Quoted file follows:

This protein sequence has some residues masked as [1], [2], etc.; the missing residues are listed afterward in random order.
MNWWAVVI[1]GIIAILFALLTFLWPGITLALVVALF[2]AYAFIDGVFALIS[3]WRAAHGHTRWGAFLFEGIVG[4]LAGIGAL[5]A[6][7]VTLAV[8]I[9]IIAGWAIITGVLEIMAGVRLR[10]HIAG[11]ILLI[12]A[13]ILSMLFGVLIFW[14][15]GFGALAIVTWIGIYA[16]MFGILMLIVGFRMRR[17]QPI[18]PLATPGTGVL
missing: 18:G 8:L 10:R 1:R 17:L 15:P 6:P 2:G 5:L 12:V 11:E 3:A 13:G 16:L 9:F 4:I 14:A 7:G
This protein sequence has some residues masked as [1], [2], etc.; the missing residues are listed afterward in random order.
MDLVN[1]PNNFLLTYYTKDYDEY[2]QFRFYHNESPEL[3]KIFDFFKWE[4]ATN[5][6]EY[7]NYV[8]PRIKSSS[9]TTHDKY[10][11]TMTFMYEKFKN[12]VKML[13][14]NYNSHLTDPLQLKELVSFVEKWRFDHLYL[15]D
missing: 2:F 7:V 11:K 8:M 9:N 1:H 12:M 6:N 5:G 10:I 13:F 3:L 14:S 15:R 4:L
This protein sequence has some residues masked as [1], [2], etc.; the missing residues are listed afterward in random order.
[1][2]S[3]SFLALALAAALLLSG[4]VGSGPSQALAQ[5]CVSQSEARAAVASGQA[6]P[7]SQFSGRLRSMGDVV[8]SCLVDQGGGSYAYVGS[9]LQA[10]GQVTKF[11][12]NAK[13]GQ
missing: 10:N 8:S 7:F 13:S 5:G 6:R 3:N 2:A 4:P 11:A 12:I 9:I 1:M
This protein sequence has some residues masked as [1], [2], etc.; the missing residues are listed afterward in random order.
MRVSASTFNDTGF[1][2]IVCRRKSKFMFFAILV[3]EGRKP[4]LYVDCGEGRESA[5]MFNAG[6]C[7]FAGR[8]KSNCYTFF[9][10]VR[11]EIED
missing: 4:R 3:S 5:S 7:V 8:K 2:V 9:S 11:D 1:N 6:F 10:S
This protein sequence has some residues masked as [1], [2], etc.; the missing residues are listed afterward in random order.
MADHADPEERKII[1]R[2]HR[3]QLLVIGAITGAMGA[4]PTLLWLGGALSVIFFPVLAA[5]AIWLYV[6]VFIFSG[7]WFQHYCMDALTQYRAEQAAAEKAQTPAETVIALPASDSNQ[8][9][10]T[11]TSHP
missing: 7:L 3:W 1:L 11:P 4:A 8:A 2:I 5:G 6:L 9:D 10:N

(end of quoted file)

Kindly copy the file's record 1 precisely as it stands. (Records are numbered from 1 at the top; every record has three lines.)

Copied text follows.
This protein sequence has some residues masked as [1], [2], etc.; the missing residues are listed afterward in random order.
MNWWAVVI[1]GIIAILFALLTFLWPGITLALVVALF[2]AYAFIDGVFALIS[3]WRAAHGHTRWGAFLFEGIVG[4]LAGIGAL[5]A[6][7]VTLAV[8]I[9]IIAGWAIITGVLEIMAGVRLR[10]HIAG[11]ILLI[12]A[13]ILSMLFGVLIFW[14][15]GFGALAIVTWIGIYA[16]MFGILMLIVGFRMRR[17]QPI[18]PLATPGTGVL
missing: 18:G 8:L 10:R 1:R 17:L 15:P 6:P 2:G 5:L 12:V 11:E 3:A 13:G 16:L 9:F 4:I 14:A 7:G